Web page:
How to Survive a Startup Failure

The most common reason startups fail is because the founders are not prepared for the emotional rollercoaster they are about to go on. Whether you're starting a business with someone else or going solo, there will be many ups and downs in your journey.
In this article, I'm going to outline some of the key ways you can prepare yourself for the ride. You'll want to make sure you've done everything possible before launching your startup so that you can better handle any problems that arise along the way. If you've followed my advice from my article on how to start a startup , then you have already taken some of these steps. Now it's time to focus on yourself and prepare.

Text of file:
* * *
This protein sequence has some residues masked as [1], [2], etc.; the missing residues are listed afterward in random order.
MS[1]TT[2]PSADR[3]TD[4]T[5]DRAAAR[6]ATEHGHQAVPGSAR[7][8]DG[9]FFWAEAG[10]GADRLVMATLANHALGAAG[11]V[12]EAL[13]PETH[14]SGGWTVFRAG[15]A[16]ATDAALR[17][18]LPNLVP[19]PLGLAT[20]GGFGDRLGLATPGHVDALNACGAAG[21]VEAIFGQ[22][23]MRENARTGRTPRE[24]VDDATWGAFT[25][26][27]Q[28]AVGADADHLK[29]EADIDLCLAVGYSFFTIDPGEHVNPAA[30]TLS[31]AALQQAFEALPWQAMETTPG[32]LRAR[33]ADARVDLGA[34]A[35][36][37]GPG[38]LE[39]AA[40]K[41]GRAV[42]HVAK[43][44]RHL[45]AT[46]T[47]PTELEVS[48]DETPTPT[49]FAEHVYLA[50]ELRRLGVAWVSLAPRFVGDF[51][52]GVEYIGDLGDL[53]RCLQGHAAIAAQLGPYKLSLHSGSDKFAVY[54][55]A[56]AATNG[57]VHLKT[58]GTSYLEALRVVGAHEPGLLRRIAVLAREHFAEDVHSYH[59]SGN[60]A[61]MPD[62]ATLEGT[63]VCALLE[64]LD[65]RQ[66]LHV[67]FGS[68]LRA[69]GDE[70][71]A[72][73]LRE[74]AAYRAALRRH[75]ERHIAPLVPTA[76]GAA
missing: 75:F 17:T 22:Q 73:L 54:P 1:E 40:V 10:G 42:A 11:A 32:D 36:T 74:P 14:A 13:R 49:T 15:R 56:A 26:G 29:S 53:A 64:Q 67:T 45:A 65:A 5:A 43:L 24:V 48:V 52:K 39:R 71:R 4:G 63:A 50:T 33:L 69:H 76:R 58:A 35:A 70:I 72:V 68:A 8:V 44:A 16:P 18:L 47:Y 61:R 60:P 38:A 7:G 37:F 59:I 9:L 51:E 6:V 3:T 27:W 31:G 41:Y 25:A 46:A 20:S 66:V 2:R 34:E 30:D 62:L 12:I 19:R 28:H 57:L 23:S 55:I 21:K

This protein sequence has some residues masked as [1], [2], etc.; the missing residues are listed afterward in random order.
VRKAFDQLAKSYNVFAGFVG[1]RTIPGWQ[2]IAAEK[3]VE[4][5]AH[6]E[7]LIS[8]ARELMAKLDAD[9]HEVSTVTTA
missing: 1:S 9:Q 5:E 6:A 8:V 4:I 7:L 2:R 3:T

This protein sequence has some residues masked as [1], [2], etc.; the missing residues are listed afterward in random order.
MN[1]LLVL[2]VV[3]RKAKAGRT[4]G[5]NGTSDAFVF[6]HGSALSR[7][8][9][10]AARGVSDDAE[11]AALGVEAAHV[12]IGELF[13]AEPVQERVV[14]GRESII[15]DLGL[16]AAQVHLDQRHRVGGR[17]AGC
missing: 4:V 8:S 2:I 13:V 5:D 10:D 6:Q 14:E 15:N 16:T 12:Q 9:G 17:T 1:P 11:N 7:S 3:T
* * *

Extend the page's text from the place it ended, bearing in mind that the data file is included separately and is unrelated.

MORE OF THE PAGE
“You build on failure. You use it as a steppingstone. Close the door on the past. You don’t try to forget the mistakes, but you don’t dwell on it. You don’t let it have any of your energy, or any of your time, or any of your space.” —Johnny Cash

Prioritize your objectives.

You can learn to establish goals if you aren't already one. Define a few short-term goals that are aligned with your approach, and then map out the steps to get there. Goals offer your job a sense of direction. There is so much to accomplish in a company that it's easy to lose sight of why you're working on certain activities. A goal-first strategy aligns your tiny, daily efforts with the reason you started your business in the first place.

Fix a single issue.

Startups frequently feel as if they are flying blind, with so much to accomplish in such a short period of time. Trying to multitask by handling all difficulties at the same time, on the other hand, will almost certainly lead you astray. Instead, choose one client problem to tackle and focus all of your efforts on that aim. When you put all of your efforts into solving one problem, you'll rapidly discover that you'll run into other issues.